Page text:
If you’re Google, Microsoft, Yahoo, or any other technology company that provides cloud services, then you spend a tremendous amount of time and energy responding to government requests for information. If you’re a global company, that means responding to countries across the political spectrum, from those that respect individual privacy to those that do not. Meanwhile, your users rightly demand to know how much of their information is being provided along with the nature of the requests.
In response, these same companies often provide transparency reports with a variety of detail on those requests and how the company responded. Google published just such a report today, and issued a summary on its blog titled “Building on Surveillance Reform” and written by Richard Salgado, Google’s director of law enforcement and information security.
In terms of sheer volume, Google received 44,943 government requests over the first half of 2016, an increase of roughly 10 percent compared to the first half of 2015, for 76,713 Google accounts, down from 81,311 accounts. Google handed over information for 64 percent of the requests, which was unchanged from the previous period. Google reports that a number of countries made requests for the first time, including Algeria, Belarus, the Cayman Islands, El Salvador, Fiji, and Saudi Arabia.
Given recent allegations that Yahoo implemented software to actively scan user email for United States spy agencies, Google is understandably quick to note that it reviews each request carefully and ensures that it conforms to the requisite legal guidelines. For example, Google will not provide information regarding criminal cases without a search warrant, and the company has its own firm policies to protect user privacy.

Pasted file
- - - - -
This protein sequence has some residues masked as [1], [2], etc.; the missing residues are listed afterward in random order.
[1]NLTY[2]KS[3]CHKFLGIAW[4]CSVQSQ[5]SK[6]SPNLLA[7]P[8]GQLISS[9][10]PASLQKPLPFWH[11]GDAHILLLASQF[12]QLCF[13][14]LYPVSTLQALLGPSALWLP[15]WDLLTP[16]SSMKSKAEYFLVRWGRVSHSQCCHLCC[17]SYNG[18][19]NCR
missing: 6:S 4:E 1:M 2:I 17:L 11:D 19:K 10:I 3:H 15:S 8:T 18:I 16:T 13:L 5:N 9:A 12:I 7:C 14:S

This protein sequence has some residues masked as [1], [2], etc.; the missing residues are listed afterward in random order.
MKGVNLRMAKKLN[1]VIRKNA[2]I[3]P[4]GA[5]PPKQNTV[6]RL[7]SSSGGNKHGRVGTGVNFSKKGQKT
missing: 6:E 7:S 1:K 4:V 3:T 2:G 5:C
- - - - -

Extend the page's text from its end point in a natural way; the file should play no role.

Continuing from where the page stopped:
Regarding the U.S. specifically, Google reports that more international accounts were included in Foreign Intelligence Surveillance Act (FISA) requests. Reported as a range, the number increased from 16,000-16,499 to 21,000-21,499. According to Google, the U.S. is in the process of reforming its surveillance practices in general, with FISA getting attention from the U.S. Congress.
In spite of such reforms in the U.S. and with more countries making demands, the number of requests for user information continues to grow. Increasingly, users need to consider government along with those with malicious intent when considering how their private information may be accessed and utilized.